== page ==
The Disaster Tourist by Yun Ko-Eun (translated by Lizzie Buehler)

Here’s what Publishers Weekly had to say about The Disaster Tourist: “South Korean author Yun’s spare but provocative novel (after the collection Table for One) offers perceptive satire laced with disconcerting imagery. In her mid-30s, Yona Ko has devoted the last decade of her life to her employer, Jungle, which offers package tours to areas of the world ravaged by disasters, from hurricanes to nuclear meltdowns. After being sexually assaulted by her boss and assigned to a new role, Yona suspects she’s being pushed out of the company. On the verge of quitting, she’s given a new opportunity: evaluate the disaster ecosystem on a Vietnamese island (a sinkhole, a volcano) and determine whether the destination should be kept in Jungle’s portfolio. Upon arriving, Yona soon realizes that the island’s power brokers are aware that their tourist income is imperiled, and she is appalled when an investor tells her of a plan to engineer a sinkhole during a village festival that would kill at least 100 people, after which they would use international aid for urban redevelopment. In Yona’s increasingly bizarre encounters, she learns just how severe the local environmental degradation is and the frightening extent of corporate greed. Yun cleverly combines absurdity with legitimate horror and mounting dread. With its arresting, nightmarish island scenario, this work speaks volumes about the human cost of tourism in developing countries.”

Love After Love by Ingrid Persaud

Here’s what Publishers Weekly had to say about Love After Love: “Persaud’s auspicious debut traces the gut-wrenching lives of a makeshift Trinidadian family over the past two decades. After Betty Ramdin’s abusive, alcoholic husband, Sunil, dies, Betty invites a reserved math teacher, Mr. Chetan, to rent a room in her house. Chetan, who knows Betty as an administrator at his school, accepts the offer and forms a bond with Betty’s five-year-old son, Solo. The three quickly form a de facto family, and Chetan shines in the kitchen (‘She hand nowhere near sweet like mine,’ he says). Cracks emerge later, as Betty’s attempt to initiate sex with Chetan falters when he reveals he is gay, and Solo, now a teenager, overhears Betty confess to Chetan that she caused Sunil’s death by pushing him down a set of stairs. After Solo graduates high school, he illegally immigrates to New York City and cuts off all contact with his mother. Though Solo’s uncle helps him find work, he isolates himself socially and descends into self-harm. Meanwhile, Chetan, who came of age when sodomy was illegal in Trinidad, navigates clandestine relationships with a controlling police officer and an old flame, now married. After Solo hears tragic news from Trinidad, he returns for a bittersweet reunion. In chapters alternately narrated by Solo, Betty, and Chetan in vibrant Trinidadian dialect, Persaud expertly maps the trio’s emotional development and builds a complicated yet seamless plot full of indelible insights and poignant moments. This affecting family saga shines brightly.”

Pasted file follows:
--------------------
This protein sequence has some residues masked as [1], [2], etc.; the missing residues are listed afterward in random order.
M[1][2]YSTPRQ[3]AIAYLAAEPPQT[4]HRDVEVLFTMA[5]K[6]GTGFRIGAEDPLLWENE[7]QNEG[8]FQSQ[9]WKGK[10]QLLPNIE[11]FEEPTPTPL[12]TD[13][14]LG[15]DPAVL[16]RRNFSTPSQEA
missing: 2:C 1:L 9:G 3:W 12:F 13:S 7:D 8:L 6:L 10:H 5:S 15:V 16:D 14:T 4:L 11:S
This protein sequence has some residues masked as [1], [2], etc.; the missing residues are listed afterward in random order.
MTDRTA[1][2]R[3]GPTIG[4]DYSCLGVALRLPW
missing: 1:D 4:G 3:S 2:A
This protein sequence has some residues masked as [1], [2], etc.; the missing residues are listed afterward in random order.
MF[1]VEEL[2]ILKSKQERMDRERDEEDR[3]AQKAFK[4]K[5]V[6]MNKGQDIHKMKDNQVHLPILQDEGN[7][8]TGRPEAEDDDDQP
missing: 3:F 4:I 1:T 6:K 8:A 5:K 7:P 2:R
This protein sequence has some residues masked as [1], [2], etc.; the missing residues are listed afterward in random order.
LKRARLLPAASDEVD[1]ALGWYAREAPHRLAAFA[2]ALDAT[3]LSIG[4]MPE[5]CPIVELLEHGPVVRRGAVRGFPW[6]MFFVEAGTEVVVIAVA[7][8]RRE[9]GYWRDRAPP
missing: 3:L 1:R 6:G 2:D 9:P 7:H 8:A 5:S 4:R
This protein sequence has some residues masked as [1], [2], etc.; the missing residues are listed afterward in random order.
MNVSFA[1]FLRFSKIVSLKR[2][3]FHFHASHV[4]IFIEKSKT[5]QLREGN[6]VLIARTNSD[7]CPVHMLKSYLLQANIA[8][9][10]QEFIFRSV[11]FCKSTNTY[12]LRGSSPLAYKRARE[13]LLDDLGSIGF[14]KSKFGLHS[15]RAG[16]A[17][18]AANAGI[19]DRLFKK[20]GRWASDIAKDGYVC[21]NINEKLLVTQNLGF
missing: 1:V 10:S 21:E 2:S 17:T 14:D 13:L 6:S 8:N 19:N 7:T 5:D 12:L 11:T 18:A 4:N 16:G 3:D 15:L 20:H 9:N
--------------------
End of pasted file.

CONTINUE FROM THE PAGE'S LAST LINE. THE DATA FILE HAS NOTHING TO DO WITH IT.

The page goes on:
Migrations by Charlotte McConaghy

Here’s what Publishers Weekly had to say about Migrations: “Young adult novelist McConaghy (the Chronicles of Kaya series) makes her adult debut with the clunky chronicle of Franny Stone, a troubled woman who follows a flock of endangered Arctic terns on what is believed to be their final migration home. Franny’s mother, who vanished when Franny was seven, warned her that women in their family are unable to resist the urge to wander. While working at a university in Galway, she meets ornithologist Niall Lynch, who immediately declares they’ll spend their lives together, and they implausibly marry. Unfortunately, Franny’s overwhelming desire to travel, her sorrow over their stillborn daughter, and a sleepwalking episode in which she chokes Niall drive a wedge in their marriage. Niall had always longed to track the terns, and Franny does so by convincing a fishing boat captain that she can help him find fish in exchange for transportation. Despite the ragtag crew’s initial distrust of Franny, she becomes part of the team. McConaghy divulges more about Franny’s dark past as she writes Niall letters and reflects on their relationship, as well as the true nature of her quest. While McConaghy’s plot is engaging, her writing can be a heavy-handed distraction (‘out flies my soul, sucked through my pores’). Lovers of ornithology and intense drama will find what they need in this uneven tale.”

In the Valley by Ron Rash

Here’s what Publishers Weekly had to say about In the Valley: “The 10 stories in Rash’s revelatory collection (after The Risen) range from contemporary slices of life to period character studies, and from quiet closet dramas to miniature epics. The title story, a pendant to his 2008 novel, Serena, flirts with the mythological in its extraordinary depiction of Serena Pemberton, the steel-willed owner of a Depression-era logging camp, who rules over her employees and the forests that they’re felling like a raging Fury. Standouts among the book’s contemporary entries include ‘L’homme Blessé,’ in which a grieving widower finds consolation in prehistoric art reproduced by a traumatized WWII veteran on the walls of his room; ‘Ransom,’ about the peculiar bond a kidnap victim develops with her abductor; and ‘Sad Man in the Sky,’ whose main character, a newly released con, engineers an audacious airborne stunt to deliver presents to children that a restraining order prevents him from visiting. In simple but eloquent prose, Rash describes the vulnerabilities, fears, and desires of his characters and shows how often they unite persons from vastly different walks of life and social strata. The skillful craftsmanship of these tales and their subtle but powerful climaxes make for profoundly moving reading.”